The Investment Company Institute of Washington has released a paper that serves as a road map of sorts for chief compliance officers who might be wrestling with their mutual fund's annual review, which is due to fund boards this spring.
The 34-page document, titled "Assessing the Adequacy and Effectiveness of a Fund's Compliance Policies and Procedures," is designed to help fund complexes comply with Rule 38a-1 under the Investment Act of 1940. Adopted by the Securities and Exchange Commission two years ago in the wake of the fund scandal, the rule requires funds to adopt and implement written policies and procedures reasonably designed to prevent Federal securities laws violations.
The rule also requires funds to review the regulatory checks and balances of their third-party service providers and to designate a CCO to administer the fund's compliance policies and procedures.
But the rule was met with much hand wringing by the money management industry, as it never offered any concrete guidance on exactly what sort of policies and procedures a fund should implement; nor did it provide a hint of how a CCO might conduct an annual review, or how much information should be included in a report to fund boards. It also appeared to place all compliance accountability squarely on the shoulders of the newly created CCO position, which in today's heightened regulatory environment, seemed a responsibility no executive would embrace enthusiastically.
Two years later, despite a spate of industry conferences that examined the rule and a number of CCO outreach seminars hosted by the SEC, some fund executives are still experiencing high anxiety, said Margaret Sheehan, a partner in the financial services and product group at the law firm Alston Bird in Washington.
"On the one hand is the CCO that's waiting for a sign that this heightened regulatory environment is lightening, but they're not seeing it," she said. "They're also still experiencing anxiety over what might be their personal liability.
"And then there are other CCOs that see that there's a lot of power and autonomy built into this rule, and they're flexing their muscles," Sheehan said.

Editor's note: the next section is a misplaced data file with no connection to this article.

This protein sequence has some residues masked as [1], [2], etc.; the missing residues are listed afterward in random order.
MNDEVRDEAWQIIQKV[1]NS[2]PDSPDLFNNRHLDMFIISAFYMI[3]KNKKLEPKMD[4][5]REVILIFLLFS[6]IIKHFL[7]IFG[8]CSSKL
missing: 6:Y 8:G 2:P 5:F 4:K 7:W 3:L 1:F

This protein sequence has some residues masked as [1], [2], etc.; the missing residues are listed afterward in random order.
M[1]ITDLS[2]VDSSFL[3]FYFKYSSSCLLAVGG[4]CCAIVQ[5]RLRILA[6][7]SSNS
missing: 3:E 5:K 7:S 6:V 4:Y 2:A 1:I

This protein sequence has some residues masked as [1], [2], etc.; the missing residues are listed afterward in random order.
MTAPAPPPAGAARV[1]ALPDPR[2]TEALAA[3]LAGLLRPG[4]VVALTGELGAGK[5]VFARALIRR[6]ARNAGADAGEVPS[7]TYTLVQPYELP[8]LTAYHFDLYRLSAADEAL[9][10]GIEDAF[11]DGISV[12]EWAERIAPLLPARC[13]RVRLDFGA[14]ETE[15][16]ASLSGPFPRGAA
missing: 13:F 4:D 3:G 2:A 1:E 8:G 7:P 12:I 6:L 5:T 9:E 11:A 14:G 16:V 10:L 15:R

Ultimately, she said, a CCO's comfort level depends largely on the size of the fund. Full-time CCOs are far out in front of Rule 38a-1, but those executives who have been saddled with the title in addition to their previous responsibilities could benefit greatly from the ICI paper.
"If the 40 Act isn't something they deal with on a daily basis, they might need a road map, but most of my larger clients already have this thing nailed," she said.
Shareholder activist Mercer Bullard, founder of Fund Democracy of Oxford, Miss., agrees.
"Most large fund complexes already have many of these [policies and procedures] in place," said Bullard, a former assistant chief counsel in the SEC's division of investment management. "But many CCOs continue to struggle with how to manage communication with the fund board and how to keep this from becoming an exercise in micromanagement."
Nonetheless, he said, the ICI paper comes as good news to investors.
"It will provide a benchmark that the average CCO would find difficult not to meet," he said.
Elizabeth Krentzman, general counsel at the ICI, admits that there isn't a lot of new material in the paper, but she said it puts everything a CCO might encounter during the review process and board presentation into one place and in plain English.
"The SEC put forth the legal framework, and we've put together the how,'" Krentzman said. "A lot of it isn't necessarily new - we all know what an exception report is and what a reconciliation report is, for instance - but this puts in one place all the options available to a CCO and the pros and cons to each," she said.
"All of these things are evolving, too," Krentzman added. "We very well could be updating this paper in another couple of years."
One early suggestion in the paper is that a CCO develop an annual review game plan, or a checklist that identifies the areas to be reviewed. A key part of that planning process, the paper indicates, is to consider which areas of the business pose the highest compliance risks. For example, a CCO might want to focus on areas where potential conflicts of interest exist, or areas where there have been significant policy or procedural changes in the last year. Places where managerial changes have recently occurred, or those areas where an inexperienced manager might be in charge, also demand attention.
It further suggests that in their fund board reports, which are due 60 days after the initial review is conducted, CCOs should avoid delivering a "data dump." Instead, the paper offers, reports "should provide fund boards with meaningful and concise information in understandable language," and "reflect the CCO's attempt to synthesize and analyze the fund's compliance program."
A CCO might also want to consider sitting down with a board member to briefly discuss the report's content prior to the official presentation, the paper suggests. While the paper doesn't improve on the SEC's guidance on how egregious a compliance violation must be before a CCO should make the board aware, the paper seems to suggest that a CCO would be wise to err on the side of caution.
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